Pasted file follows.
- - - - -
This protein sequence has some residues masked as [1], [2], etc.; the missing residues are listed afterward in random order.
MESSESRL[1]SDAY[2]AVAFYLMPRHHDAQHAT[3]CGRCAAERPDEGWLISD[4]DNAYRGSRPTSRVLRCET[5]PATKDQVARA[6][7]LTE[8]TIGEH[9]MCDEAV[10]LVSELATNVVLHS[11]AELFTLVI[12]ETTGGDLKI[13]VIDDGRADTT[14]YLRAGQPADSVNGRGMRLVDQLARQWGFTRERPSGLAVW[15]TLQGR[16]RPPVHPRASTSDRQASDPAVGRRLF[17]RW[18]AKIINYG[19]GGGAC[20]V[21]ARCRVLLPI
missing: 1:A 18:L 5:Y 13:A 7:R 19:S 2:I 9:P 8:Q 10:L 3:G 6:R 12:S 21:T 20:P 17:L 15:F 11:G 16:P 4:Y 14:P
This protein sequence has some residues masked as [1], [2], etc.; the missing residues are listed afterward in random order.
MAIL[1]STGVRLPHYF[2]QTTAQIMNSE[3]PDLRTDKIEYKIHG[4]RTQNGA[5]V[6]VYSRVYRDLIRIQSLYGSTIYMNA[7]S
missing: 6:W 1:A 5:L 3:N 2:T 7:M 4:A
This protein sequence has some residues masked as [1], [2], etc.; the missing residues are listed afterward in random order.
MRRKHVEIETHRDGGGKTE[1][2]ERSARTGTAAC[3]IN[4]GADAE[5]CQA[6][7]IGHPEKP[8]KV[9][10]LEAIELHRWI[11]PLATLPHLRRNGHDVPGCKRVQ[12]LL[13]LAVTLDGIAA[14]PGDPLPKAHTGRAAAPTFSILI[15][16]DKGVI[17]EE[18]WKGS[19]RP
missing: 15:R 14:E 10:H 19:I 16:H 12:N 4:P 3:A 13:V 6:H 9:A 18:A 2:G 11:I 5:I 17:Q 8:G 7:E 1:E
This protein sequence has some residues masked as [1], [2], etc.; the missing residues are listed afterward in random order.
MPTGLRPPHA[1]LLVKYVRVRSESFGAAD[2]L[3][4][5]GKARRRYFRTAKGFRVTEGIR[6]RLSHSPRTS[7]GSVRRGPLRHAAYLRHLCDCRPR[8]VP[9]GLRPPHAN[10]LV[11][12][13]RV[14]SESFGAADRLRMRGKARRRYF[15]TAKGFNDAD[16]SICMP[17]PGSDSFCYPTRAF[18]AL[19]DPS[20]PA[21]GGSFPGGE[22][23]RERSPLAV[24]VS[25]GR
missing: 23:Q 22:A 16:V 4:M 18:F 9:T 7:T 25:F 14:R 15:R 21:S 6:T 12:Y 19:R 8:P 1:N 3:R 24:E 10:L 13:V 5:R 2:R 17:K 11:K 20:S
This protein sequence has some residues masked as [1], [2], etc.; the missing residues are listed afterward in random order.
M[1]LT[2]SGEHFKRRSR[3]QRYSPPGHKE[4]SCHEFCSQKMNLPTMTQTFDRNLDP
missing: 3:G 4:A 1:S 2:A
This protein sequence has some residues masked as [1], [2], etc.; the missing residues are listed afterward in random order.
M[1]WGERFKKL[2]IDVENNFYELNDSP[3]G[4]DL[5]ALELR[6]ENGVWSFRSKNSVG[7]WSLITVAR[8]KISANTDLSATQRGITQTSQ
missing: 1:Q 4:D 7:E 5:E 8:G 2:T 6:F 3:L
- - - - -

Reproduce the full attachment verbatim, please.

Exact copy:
This protein sequence has some residues masked as [1], [2], etc.; the missing residues are listed afterward in random order.
MESSESRL[1]SDAY[2]AVAFYLMPRHHDAQHAT[3]CGRCAAERPDEGWLISD[4]DNAYRGSRPTSRVLRCET[5]PATKDQVARA[6][7]LTE[8]TIGEH[9]MCDEAV[10]LVSELATNVVLHS[11]AELFTLVI[12]ETTGGDLKI[13]VIDDGRADTT[14]YLRAGQPADSVNGRGMRLVDQLARQWGFTRERPSGLAVW[15]TLQGR[16]RPPVHPRASTSDRQASDPAVGRRLF[17]RW[18]AKIINYG[19]GGGAC[20]V[21]ARCRVLLPI
missing: 1:A 18:L 5:Y 13:A 7:R 19:S 2:I 9:P 8:Q 10:L 3:G 6:R 12:S 21:T 20:P 17:L 15:F 11:G 16:P 4:Y 14:P
This protein sequence has some residues masked as [1], [2], etc.; the missing residues are listed afterward in random order.
MAIL[1]STGVRLPHYF[2]QTTAQIMNSE[3]PDLRTDKIEYKIHG[4]RTQNGA[5]V[6]VYSRVYRDLIRIQSLYGSTIYMNA[7]S
missing: 6:W 1:A 5:L 3:N 2:T 7:M 4:A
This protein sequence has some residues masked as [1], [2], etc.; the missing residues are listed afterward in random order.
MRRKHVEIETHRDGGGKTE[1][2]ERSARTGTAAC[3]IN[4]GADAE[5]CQA[6][7]IGHPEKP[8]KV[9][10]LEAIELHRWI[11]PLATLPHLRRNGHDVPGCKRVQ[12]LL[13]LAVTLDGIAA[14]PGDPLPKAHTGRAAAPTFSILI[15][16]DKGVI[17]EE[18]WKGS[19]RP
missing: 15:R 14:E 10:H 19:I 16:H 12:N 4:P 3:A 13:V 6:H 9:A 18:A 2:G 11:I 5:I 17:Q 8:G 7:E 1:E
This protein sequence has some residues masked as [1], [2], etc.; the missing residues are listed afterward in random order.
MPTGLRPPHA[1]LLVKYVRVRSESFGAAD[2]L[3][4][5]GKARRRYFRTAKGFRVTEGIR[6]RLSHSPRTS[7]GSVRRGPLRHAAYLRHLCDCRPR[8]VP[9]GLRPPHAN[10]LV[11][12][13]RV[14]SESFGAADRLRMRGKARRRYF[15]TAKGFNDAD[16]SICMP[17]PGSDSFCYPTRAF[18]AL[19]DPS[20]PA[21]GGSFPGGE[22][23]RERSPLAV[24]VS[25]GR
missing: 23:Q 22:A 16:V 4:M 18:F 9:T 7:T 25:F 14:R 15:R 21:S 6:T 12:Y 19:R 8:P 1:N 3:R 24:E 10:L 13:V 5:R 2:R 17:K 11:K 20:S
This protein sequence has some residues masked as [1], [2], etc.; the missing residues are listed afterward in random order.
M[1]LT[2]SGEHFKRRSR[3]QRYSPPGHKE[4]SCHEFCSQKMNLPTMTQTFDRNLDP
missing: 3:G 4:A 1:S 2:A
This protein sequence has some residues masked as [1], [2], etc.; the missing residues are listed afterward in random order.
M[1]WGERFKKL[2]IDVENNFYELNDSP[3]G[4]DL[5]ALELR[6]ENGVWSFRSKNSVG[7]WSLITVAR[8]KISANTDLSATQRGITQTSQ
missing: 1:Q 4:D 7:E 5:E 8:G 2:T 6:F 3:L